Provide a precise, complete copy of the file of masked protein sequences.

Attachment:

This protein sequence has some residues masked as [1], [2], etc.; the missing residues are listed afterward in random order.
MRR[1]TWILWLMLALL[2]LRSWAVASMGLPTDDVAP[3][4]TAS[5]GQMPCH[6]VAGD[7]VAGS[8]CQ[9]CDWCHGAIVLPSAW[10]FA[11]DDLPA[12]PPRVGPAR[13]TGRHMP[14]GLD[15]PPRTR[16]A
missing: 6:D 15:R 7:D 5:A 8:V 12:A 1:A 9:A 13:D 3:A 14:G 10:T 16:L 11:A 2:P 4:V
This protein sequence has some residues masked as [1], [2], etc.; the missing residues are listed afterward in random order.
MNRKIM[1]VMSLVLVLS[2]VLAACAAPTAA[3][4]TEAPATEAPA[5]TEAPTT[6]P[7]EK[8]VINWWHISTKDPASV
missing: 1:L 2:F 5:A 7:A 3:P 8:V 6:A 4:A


This protein sequence has some residues masked as [1], [2], etc.; the missing residues are listed afterward in random order.
MRR[1]TWILWLMLALL[2]LRSWAVASMGLPTDDVAP[3][4]TAS[5]GQMPCH[6]VAGD[7]VAGS[8]CQ[9]CDWCHGAIVLPSAW[10]FA[11]DDLPA[12]PPRVGPAR[13]TGRHMP[14]GLD[15]PPRTR[16]A
missing: 6:D 15:R 7:D 5:A 8:V 12:A 1:A 9:A 13:D 3:A 14:G 10:T 16:L 11:A 2:P 4:V
This protein sequence has some residues masked as [1], [2], etc.; the missing residues are listed afterward in random order.
MNRKIM[1]VMSLVLVLS[2]VLAACAAPTAA[3][4]TEAPATEAPA[5]TEAPTT[6]P[7]EK[8]VINWWHISTKDPASV
missing: 1:L 2:F 5:A 7:A 3:P 8:V 6:A 4:A